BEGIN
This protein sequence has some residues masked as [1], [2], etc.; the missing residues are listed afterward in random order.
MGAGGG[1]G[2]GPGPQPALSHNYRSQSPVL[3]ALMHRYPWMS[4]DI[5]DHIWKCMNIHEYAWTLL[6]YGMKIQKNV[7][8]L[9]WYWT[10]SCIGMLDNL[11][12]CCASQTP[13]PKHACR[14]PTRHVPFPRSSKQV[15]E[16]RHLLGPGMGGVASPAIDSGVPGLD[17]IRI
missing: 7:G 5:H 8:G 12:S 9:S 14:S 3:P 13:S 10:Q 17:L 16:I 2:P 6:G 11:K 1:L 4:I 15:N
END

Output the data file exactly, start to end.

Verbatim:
This protein sequence has some residues masked as [1], [2], etc.; the missing residues are listed afterward in random order.
MGAGGG[1]G[2]GPGPQPALSHNYRSQSPVL[3]ALMHRYPWMS[4]DI[5]DHIWKCMNIHEYAWTLL[6]YGMKIQKNV[7][8]L[9]WYWT[10]SCIGMLDNL[11][12]CCASQTP[13]PKHACR[14]PTRHVPFPRSSKQV[15]E[16]RHLLGPGMGGVASPAIDSGVPGLD[17]IRI
missing: 7:G 5:H 8:G 12:S 9:S 14:S 3:P 13:S 10:Q 17:L 16:I 2:P 6:G 11:K 1:L 4:I 15:N